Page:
Framing the Stimulus' Impact Will Be the Next Challenge
Matthew C. Nisbet, Ph.D. is Associate Professor of Communication Studies, Public Policy, and Urban Affairs at Northeastern University. Nisbet studies the role of communication and advocacy in policymaking and public affairs, focusing on debates over over climate change, energy, and sustainability. Among awards and recognition, Nisbet has been a Visiting Shorenstein Fellow on Press, Politics, and Public Policy at Harvard University's Kennedy School of Government, a Health Policy Investigator at the Robert Wood Johnson Foundation, and a Google Science Communication Fellow. In 2011, the editors at the journal Nature recommended Nisbet's research as “essential reading for anyone with a passing interest in the climate change debate,” and the New Republic highlighted his work as a “fascinating dissection of the shortcomings of climate activism."
The Obama administration had a rough start to its communication strategy on the stimulus plan, going from no message to a catastrophe frame, only at the last minute shifting to a more effective focus on localized benefits and impacts. If the Stimulus plan was a tough challenge to communicate, framing its success will be even tougher. Measuring impacts will be complex and uncertain, their interpretation will be ideologically driven, and a wide range of groups will be actively working to define its success or failure, including journalists.
At New York magazine, John Heilemann offers an apt diagnosis and prediction:
For two crucial weeks, indeed, the White House communications breakdown was all-encompassing. The administration failed to do the little stuff: deploying persuasive surrogates to campaign for the package on TV. It failed to do the big stuff: hammer the theme that the nation is in crisis, that a depression looms, that political inertia carries grave risks of economic calamity. When Obama talked about the bill, his words and demeanor lacked, to bowdlerize a phrase, the fierce urgency of ... anything. When his team made their case, they focused on process rather than substance, ignoring the imperatives of language, speaking (abstrusely) of "stimulus" or (vaguely) of "recovery" instead of "jobs"--and into that rhetorical vacuum, the Republicans stepped in with "pork."
Then, with public support for the stimulus slipping and the possibility of a filibuster threatening, Obama and his people shifted gears. Suddenly, the economic team was unspooling state-by-state job-creation numbers. Suddenly, the president was warning that inaction could lead to "catastrophe," trashing "criticisms of this plan that frankly echo the very same failed theories that helped lead us into this crisis." There were plans for a prime-time news conference and perhaps an address from the Oval Office.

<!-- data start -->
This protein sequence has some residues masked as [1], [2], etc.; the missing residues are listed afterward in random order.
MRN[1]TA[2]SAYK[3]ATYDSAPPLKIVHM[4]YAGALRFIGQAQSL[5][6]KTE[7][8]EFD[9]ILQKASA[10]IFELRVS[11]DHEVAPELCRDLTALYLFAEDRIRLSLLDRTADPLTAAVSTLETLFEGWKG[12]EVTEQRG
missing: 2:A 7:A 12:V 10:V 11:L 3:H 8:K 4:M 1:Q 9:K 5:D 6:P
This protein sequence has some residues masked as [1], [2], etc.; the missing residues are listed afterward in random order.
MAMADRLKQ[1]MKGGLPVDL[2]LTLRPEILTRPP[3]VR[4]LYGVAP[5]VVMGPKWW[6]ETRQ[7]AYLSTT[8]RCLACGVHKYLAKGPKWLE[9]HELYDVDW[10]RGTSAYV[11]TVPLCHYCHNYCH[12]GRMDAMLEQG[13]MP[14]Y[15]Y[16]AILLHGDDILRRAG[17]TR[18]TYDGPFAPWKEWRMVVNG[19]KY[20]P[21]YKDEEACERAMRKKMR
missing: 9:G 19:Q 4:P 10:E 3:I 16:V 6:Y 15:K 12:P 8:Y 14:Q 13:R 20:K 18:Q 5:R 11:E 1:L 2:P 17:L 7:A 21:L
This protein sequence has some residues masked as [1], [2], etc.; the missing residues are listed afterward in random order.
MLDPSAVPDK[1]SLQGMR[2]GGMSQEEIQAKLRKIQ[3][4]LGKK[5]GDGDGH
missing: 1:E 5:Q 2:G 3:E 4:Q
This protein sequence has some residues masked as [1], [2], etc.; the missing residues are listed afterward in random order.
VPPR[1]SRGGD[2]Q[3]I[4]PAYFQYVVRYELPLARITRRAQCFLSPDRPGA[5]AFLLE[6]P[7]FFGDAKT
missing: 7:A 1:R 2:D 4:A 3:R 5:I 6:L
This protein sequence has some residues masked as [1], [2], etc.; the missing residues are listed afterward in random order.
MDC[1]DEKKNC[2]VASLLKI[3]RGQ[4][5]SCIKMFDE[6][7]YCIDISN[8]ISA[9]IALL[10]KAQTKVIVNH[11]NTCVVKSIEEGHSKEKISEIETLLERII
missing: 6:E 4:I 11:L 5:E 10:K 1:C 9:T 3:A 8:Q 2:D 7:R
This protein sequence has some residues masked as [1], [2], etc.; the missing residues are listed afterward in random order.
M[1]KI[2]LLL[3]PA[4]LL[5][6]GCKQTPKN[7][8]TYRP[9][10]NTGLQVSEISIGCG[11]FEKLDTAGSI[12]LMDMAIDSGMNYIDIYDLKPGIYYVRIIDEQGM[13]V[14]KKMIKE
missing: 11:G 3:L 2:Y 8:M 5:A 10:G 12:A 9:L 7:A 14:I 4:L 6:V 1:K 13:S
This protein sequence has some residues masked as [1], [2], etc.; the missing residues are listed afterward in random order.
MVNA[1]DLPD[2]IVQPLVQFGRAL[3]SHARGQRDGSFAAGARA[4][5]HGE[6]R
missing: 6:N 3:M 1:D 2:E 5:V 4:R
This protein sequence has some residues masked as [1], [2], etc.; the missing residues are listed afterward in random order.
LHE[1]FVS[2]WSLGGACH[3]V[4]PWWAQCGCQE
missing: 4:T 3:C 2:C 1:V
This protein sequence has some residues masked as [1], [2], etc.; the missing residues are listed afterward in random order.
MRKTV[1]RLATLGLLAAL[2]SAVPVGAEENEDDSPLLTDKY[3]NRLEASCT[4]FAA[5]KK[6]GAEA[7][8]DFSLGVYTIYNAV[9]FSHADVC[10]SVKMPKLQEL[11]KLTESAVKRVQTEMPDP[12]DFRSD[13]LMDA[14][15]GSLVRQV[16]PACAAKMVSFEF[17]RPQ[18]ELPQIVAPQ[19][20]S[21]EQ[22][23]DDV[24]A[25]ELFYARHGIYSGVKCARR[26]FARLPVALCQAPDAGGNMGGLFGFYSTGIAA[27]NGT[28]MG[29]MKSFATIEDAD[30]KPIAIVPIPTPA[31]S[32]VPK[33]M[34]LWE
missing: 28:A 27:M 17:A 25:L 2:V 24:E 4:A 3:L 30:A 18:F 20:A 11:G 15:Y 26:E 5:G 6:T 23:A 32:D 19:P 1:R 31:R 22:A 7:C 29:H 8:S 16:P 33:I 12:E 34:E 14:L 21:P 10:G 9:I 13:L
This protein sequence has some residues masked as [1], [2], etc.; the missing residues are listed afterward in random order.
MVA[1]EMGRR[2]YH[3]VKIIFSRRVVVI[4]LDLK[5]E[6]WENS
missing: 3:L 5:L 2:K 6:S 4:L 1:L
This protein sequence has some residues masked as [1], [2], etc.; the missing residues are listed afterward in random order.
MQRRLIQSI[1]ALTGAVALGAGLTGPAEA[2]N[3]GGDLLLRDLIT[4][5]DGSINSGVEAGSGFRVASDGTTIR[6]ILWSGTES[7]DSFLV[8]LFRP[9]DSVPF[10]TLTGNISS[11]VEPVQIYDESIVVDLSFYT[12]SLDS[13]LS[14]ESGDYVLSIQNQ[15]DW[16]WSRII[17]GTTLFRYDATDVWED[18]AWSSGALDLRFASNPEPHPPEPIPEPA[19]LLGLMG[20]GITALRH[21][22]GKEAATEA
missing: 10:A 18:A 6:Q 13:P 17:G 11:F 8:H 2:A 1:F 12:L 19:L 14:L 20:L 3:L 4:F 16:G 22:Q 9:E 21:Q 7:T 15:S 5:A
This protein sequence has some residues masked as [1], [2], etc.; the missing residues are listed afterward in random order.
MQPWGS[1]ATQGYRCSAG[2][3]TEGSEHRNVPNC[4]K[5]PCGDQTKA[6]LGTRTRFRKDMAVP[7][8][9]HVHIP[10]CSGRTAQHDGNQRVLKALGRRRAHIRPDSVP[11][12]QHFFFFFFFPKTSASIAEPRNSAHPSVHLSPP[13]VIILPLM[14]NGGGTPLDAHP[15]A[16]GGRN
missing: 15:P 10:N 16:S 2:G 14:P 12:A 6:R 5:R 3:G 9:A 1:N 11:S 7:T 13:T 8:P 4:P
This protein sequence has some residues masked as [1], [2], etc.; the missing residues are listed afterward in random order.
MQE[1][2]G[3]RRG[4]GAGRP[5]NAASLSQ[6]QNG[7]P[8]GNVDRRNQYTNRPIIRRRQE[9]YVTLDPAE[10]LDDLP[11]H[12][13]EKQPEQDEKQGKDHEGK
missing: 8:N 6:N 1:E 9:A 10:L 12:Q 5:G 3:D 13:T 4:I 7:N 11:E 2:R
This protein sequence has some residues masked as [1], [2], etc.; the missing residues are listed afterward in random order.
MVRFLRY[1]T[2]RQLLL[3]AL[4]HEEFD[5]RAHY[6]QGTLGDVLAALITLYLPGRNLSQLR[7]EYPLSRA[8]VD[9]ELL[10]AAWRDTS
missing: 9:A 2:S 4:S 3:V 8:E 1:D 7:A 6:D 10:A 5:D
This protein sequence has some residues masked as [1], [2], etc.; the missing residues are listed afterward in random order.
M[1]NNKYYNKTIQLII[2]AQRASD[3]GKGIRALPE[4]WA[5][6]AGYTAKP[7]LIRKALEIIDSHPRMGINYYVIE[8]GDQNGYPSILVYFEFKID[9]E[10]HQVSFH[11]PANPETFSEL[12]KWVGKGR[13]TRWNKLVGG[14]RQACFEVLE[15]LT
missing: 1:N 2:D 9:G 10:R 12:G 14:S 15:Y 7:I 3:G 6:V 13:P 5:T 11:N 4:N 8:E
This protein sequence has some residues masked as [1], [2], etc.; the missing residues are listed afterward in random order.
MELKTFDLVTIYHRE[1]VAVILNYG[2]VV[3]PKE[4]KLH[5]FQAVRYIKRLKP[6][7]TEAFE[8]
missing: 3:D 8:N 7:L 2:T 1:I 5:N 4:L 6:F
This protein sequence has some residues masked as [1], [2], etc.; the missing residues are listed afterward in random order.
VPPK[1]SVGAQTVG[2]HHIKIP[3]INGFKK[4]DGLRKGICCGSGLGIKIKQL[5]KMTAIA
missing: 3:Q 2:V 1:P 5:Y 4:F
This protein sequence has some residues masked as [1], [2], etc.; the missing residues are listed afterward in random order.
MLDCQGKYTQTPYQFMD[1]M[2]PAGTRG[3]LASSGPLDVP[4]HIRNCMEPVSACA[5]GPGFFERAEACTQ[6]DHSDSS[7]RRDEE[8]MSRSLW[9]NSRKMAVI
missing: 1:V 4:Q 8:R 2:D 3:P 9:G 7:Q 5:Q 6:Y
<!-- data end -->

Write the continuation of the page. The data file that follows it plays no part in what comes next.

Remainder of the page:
No doubt all this will help the package overcome the hurdles that remain. No doubt the celebration that ensues when it's signed into law will be loud and triumphal. And let me be clear: I have no doubt that whatever emerges after the House and Senate merge their bills will be better than nothing. But it's still going to be a dog's breakfast--and far from the best thing that Obama could have achieved. Economists don't like it. The left ain't happy with it. The right positively deplores it. All of which would be fine, of course, if the damn thing works.
The question, of course, is how "works" is defined--and that's where the politics kicks in. This time next year, it's altogether plausible that the recession will still be raging. Will the stimulus therefore be seen to have failed? Or as having succeeded in staving off something worse? The greater risk for Obama, however, is that neither of these perceptions will be foremost in voters' minds, but that the stimulus will be recalled as just another partisan Washington goat rodeo that accomplished precious little--at a cost of nearly $1 trillion.
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